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About this poet

Born on August 20, 1948, to Canadian parents in San Diego, California, Heather McHugh was raised in Gloucester Point, Virginia. Her father was a marine biologist, and directed the marine biological laboratory on the York River. She entered Harvard University at the age of seventeen.

Her first collection of poems, Dangers: Poems, was published by Houghton Mifflin in 1977. Since then, she has published several acclaimed collections, most recently Upgraded to Serious (Copper Canyon Press, 2009); Eyeshot (Wesleyan University Press, 2004), which was shortlisted for the Pulitzer Prize; The Father of Predicaments (2001); Hinge & Sign: Poems 1968-1993 (1994), a finalist for the National Book Award and named a "Notable Book of the Year" by the New York Times Book Review; Shades (1988); To the Quick (1987); and A World of Difference (Houghton Mifflin, 1981).

She is also the author of a collection of literary essays titled Broken English: Poetry and Partiality (1993), and three books of translation: Glottal Stop: Poems of Paul Celan (with Nikolai Popov, 2001), winner of the Griffin International Poetry Prize; Because the Sea is Black: Poems of Blaga Dimitrova (with Niko Boris, 1989); and D'après tout: Poems by Jean Follain (1981).

McHugh also edited the anthology New Voices: University and College Prizes (Academy of American Poets, 1999), and served as the 2007 guest editor for the Best American Poetry series.

In a 1999 interview, McHugh said, "If you're a poet smitten with English, you love it for its drive and not its drone. The rhythms of a language must be irresistible—while the humdrums of it have to be resisted. No linguistic habit is, per se, of interest—but ah! when the unsung (underlying) nun informs it—with a sensual twist or quick shape-shift! Well, that's the trick: the sudden unexpectedness inside the overknown."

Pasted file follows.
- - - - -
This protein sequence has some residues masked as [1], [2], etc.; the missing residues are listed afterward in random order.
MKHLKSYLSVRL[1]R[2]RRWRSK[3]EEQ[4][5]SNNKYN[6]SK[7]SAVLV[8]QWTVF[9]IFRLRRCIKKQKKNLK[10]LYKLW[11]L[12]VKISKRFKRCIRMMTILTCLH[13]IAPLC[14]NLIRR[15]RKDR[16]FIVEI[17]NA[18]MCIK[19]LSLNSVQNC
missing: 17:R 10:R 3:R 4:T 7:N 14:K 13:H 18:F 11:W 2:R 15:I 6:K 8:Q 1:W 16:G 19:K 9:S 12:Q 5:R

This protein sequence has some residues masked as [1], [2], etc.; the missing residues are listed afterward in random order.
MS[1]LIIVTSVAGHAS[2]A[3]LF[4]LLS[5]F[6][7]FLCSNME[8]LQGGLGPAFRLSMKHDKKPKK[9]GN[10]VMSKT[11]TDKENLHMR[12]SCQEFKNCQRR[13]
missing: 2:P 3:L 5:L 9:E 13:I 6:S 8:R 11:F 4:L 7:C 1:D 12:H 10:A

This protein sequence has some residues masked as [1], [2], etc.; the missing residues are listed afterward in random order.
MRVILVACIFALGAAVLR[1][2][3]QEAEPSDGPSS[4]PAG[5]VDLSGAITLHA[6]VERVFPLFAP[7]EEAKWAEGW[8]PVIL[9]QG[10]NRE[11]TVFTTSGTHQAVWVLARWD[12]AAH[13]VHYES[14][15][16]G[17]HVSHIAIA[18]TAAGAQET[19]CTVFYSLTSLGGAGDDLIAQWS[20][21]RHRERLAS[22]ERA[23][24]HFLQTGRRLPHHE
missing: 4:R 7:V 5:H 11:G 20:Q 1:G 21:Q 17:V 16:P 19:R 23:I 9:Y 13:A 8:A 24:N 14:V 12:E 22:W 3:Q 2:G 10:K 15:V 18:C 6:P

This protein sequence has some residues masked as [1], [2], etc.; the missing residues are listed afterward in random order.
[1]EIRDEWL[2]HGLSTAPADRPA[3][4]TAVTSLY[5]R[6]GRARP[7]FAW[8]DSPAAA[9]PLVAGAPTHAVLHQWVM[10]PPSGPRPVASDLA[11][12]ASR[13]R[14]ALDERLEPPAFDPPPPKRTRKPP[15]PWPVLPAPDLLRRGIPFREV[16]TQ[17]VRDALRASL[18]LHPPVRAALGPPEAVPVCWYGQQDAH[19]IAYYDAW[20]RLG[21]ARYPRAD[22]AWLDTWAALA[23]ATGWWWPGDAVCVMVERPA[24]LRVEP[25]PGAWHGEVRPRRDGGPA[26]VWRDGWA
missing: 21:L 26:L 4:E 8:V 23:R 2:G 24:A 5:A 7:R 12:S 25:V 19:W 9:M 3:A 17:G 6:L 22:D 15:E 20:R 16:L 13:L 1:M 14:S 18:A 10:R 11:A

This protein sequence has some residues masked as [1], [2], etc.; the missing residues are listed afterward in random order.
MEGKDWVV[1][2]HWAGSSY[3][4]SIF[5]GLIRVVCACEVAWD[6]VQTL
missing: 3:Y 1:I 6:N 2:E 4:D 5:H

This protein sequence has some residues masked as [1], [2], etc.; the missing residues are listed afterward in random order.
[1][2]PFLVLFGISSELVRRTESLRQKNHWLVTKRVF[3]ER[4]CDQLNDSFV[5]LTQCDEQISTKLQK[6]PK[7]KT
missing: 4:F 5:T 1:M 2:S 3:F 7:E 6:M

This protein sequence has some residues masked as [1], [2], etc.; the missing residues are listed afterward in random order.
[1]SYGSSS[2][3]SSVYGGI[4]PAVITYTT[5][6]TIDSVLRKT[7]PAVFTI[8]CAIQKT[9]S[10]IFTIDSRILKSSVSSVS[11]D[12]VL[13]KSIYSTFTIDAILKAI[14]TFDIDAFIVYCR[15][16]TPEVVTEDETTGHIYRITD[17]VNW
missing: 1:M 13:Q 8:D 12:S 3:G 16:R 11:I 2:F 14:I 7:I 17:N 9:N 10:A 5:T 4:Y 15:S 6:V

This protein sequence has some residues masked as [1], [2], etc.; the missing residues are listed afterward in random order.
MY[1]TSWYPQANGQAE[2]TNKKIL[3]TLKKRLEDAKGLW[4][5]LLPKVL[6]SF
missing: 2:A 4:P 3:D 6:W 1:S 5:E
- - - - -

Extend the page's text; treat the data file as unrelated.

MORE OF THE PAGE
Her honors include two grants from the National Endowment for the Arts, a Lila Wallace/Reader's Digest Award, a Guggenheim Foundation fellowship, and, in 2006, one of the first United States Artists awards. From 1999 to 2006 she served as a Chancellor of the Academy of American Poets, and in 2000 was elected a fellow of the American Academy of Arts and Sciences. In 2009, she was awarded the MacArthur Foundation "Genius Grant" for her work.

For over 20 years, she has served as a visiting faculty member in the MFA Program for Writers at Warren Wilson College, and since 1984 as Milliman Writer-in-Residence at the University of Washington in Seattle.

The Father of the Predicaments

Heather McHugh, 1948
He came at night to each of us asleep
And trained us in the virtues we most lacked.
Me he admonished to return his stare
Correctly, without fear.  Unless I could,
Unblinking, more and more incline
Toward a deep unblinkingness of his,
He would not let me rest.  Outside
In the dark of the world, at the foot
Of the library steps, there lurked
A Mercury of rust, its cab half-lit.
(Two worldly forms who huddled there
Knew what they meant.  I had no business

With the things they knew.  Nor did I feel myself
Drawn back through Circulation into Reference,
Until I saw how blue I had become, by virtue
Of its five TVs, their monitors abuzz with is's

Etymologies...)

From The Father of the Predicaments, forthcoming from Wesleyan University Press in September 1999. Copyright © 1999 by Heather McHugh. Reprinted by permission of the author.

From The Father of the Predicaments, forthcoming from Wesleyan University Press in September 1999. Copyright © 1999 by Heather McHugh. Reprinted by permission of the author.

Heather McHugh

Heather McHugh

A former Chancellor of the Academy of American Poets, Heather McHugh has received several awards for her work as a poet, including the MacArthur Foundation "Genius Grant" in 2009

by this poet

poem
A book is a suicide postponed.
--Cioran
Too volatile, am I?  too voluble?  too much a word-person?
I blame the soup:  I'm a primordially
stirred person.

Two pronouns and a vehicle was Icarus with wings.
The apparatus of his selves made an ab-
surd person.

The
poem

 

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poem
Everything obeyed our laws and
we just went on self-improving
till a window gave us pause and
there the outside world was, moving.

Five apartment blocks swept by,
the trees and ironwork and headstones
of the next town's cemetery.
Auto lots. Golf courses. Rest homes.
Blue-green fields and perishable vistas
wars